Moving from SAFe, we had to dissemble the components of delivery and rebuild where we needed to become more iterative. The first decision was to not change our sprint cadences and existing scrum ceremonies, and to keep the focus on changing program delivery. To outline the new approach to program delivery we created three documents:

  • TPM Framework – An overview of the TPM role, the goals, and a breakdown of tasks by phase

  • RACI for Program Delivery – A task level breakdown showing each person’s roles and responsibilities throughout the full program lifecycle

  • Initiative and Scrum Team Mapping Document – Since scrum masters and RTEs were moving into the new combined TPM role we had to map our 20+ scrum teams and initiatives to the correct TPM. This was the first step to transition into our new end state.

These three documents formed the basis of our communication strategy, starting with the TPM organization and moving quickly across Engineering, Product, Commercial and Executive stakeholders. We started with the framework to give everyone an overview, moved to the RACI for detailed impacts to their teams and provided the mapping document for reference. With this approach, we successfully completed a 30-day transition, including migration of the duties between TPMs.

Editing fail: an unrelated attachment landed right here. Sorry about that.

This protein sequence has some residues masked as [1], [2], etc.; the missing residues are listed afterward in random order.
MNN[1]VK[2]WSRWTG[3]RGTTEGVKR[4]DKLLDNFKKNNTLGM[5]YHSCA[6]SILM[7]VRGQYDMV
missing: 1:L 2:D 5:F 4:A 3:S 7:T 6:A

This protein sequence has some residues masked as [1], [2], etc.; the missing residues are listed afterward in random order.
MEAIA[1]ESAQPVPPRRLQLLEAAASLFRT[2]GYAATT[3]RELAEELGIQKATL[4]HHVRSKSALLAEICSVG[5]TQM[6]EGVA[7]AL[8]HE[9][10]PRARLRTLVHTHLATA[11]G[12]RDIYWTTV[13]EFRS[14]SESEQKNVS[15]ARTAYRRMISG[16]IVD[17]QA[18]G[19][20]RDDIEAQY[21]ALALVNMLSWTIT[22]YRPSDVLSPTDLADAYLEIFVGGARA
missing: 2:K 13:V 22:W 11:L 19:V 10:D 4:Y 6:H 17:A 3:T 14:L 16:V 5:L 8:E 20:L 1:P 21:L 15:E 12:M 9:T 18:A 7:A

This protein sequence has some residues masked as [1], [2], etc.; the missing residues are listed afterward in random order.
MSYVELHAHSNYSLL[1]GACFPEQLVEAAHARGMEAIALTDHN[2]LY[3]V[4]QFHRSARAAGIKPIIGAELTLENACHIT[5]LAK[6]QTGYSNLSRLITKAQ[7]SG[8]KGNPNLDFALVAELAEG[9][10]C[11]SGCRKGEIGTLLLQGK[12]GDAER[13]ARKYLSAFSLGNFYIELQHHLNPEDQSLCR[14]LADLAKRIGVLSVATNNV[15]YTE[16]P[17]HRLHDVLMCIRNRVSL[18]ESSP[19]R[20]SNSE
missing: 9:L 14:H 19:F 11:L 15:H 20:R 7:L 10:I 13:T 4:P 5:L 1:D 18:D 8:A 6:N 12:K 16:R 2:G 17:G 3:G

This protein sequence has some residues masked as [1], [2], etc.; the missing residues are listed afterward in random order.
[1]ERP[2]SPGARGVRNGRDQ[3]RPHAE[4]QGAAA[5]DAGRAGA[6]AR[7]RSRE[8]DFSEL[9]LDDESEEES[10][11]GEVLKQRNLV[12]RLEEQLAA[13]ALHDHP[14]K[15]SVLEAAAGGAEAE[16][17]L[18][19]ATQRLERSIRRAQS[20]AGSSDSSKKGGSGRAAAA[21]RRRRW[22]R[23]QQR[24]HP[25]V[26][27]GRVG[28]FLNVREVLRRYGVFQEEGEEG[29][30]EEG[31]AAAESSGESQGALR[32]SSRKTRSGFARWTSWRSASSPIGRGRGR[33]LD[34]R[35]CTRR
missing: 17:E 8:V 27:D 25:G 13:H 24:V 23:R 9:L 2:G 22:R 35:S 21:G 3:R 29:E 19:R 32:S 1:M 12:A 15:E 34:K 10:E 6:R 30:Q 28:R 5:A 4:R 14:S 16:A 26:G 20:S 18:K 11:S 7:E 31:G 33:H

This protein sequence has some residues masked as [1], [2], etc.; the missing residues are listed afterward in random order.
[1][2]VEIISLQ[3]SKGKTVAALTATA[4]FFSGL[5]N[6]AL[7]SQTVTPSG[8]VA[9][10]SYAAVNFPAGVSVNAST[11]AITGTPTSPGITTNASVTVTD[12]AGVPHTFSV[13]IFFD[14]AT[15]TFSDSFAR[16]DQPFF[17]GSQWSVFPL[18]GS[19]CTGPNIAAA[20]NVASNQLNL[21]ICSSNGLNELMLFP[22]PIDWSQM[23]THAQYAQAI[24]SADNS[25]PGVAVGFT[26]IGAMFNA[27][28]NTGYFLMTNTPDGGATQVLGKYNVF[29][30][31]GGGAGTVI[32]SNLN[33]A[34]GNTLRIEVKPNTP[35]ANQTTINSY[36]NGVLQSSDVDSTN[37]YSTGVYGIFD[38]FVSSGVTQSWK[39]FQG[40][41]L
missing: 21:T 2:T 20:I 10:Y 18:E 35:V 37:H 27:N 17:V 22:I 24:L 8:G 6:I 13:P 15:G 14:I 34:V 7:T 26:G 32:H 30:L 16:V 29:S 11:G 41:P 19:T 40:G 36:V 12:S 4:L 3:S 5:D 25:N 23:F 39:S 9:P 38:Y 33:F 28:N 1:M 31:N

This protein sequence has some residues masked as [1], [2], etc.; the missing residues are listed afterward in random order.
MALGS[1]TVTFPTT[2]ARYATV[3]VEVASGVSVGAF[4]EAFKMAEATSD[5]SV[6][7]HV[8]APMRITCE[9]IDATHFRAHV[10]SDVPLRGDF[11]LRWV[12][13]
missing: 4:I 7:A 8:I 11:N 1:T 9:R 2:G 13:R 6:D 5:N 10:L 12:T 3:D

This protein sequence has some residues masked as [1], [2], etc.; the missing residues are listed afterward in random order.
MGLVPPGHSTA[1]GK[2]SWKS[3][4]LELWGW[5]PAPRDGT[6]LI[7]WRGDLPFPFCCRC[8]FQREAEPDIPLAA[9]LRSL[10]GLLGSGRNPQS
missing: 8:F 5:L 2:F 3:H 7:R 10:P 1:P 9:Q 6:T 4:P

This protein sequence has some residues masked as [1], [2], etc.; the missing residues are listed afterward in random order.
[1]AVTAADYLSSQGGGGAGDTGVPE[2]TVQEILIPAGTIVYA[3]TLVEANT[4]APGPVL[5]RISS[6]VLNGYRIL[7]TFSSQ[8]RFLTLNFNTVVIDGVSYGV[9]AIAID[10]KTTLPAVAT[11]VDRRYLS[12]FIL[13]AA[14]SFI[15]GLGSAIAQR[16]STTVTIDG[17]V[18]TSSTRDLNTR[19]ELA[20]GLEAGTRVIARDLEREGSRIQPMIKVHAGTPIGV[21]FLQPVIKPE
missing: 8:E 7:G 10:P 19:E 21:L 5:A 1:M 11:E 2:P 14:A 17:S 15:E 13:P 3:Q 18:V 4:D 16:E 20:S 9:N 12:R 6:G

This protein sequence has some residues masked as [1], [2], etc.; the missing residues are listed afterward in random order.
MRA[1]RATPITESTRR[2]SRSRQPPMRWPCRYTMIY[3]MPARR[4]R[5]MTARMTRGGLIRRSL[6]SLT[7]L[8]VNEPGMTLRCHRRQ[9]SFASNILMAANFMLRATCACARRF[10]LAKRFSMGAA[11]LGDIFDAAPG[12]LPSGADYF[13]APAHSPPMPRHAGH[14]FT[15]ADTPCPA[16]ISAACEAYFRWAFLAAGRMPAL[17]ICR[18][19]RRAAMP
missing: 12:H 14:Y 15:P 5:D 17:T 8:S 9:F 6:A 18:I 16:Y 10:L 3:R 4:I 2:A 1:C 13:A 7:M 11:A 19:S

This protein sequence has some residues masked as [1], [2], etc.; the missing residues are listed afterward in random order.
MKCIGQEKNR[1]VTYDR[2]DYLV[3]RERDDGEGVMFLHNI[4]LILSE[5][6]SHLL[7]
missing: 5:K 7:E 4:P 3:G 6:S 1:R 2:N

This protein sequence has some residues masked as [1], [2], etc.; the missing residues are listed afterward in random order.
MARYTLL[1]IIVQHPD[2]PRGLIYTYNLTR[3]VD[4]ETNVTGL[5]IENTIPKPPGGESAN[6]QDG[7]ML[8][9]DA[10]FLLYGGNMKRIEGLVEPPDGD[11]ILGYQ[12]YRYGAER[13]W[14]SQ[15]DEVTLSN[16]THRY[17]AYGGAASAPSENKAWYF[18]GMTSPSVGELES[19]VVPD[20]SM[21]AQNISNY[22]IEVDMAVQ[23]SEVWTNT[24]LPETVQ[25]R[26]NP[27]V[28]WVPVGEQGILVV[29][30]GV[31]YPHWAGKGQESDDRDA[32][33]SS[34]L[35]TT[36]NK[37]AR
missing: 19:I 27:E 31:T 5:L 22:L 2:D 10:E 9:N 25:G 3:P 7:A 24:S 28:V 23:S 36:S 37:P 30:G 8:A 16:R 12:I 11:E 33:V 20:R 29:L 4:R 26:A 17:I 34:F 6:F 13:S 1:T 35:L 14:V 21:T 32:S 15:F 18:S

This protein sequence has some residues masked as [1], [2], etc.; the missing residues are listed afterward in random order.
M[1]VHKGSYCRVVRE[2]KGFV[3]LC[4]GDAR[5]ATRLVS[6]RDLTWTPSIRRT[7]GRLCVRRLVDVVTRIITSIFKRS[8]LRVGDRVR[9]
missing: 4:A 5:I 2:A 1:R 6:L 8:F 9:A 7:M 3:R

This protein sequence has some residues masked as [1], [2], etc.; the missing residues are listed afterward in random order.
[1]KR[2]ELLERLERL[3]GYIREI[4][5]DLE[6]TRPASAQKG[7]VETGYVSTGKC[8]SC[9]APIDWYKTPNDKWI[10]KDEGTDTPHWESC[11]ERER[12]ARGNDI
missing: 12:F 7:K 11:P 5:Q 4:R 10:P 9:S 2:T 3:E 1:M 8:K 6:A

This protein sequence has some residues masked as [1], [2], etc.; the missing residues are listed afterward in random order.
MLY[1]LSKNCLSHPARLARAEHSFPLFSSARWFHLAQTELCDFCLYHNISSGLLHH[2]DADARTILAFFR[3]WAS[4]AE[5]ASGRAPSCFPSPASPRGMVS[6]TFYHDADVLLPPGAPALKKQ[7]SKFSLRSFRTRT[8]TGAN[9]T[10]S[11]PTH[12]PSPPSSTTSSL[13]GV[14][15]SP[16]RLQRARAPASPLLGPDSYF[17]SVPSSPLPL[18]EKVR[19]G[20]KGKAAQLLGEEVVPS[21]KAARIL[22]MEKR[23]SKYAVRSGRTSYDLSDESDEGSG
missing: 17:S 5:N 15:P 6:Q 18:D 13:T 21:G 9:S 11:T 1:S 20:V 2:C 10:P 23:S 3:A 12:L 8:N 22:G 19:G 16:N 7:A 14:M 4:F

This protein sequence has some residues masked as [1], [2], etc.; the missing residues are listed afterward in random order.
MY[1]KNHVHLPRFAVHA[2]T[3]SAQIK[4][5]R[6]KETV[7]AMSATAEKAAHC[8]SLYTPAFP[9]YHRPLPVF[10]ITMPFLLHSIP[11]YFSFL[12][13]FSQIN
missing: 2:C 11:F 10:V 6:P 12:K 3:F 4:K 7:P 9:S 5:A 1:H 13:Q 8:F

A key component of the SAFe model is the two-day Product Increment (PI) Planning off-site each quarter. Here, engineers refined features presented by our business and product partners into technical stories and refined estimates to a workable quarterly plan. This provided a clear vision and roadmap for each quarter. As we moved into constant and iterative planning, our goal was to have program leaders and the scrum teams continue to refine features regularly instead of waiting until a PI Planning event. By consistently pulling in features and refining them when needed, the team can plan when it makes sense for their program. Also, if a priority changes, it is easier for us to add a new feature or pause an initiative to pick up the new work.

To implement this framework, we avoided the big all hands and instead pulled all the TPMs into train-the-trainer sessions. Once they were armed with the needed knowledge, they trained their scrum teams. After finishing our last PI planning event, TPMs began planning work to refine and ensure they have key features planned and sized for the next quarter. By the time the quarter ended the teams had enough work prepared that the engineers were able to seamlessly continue without an impact from no PI Planning session.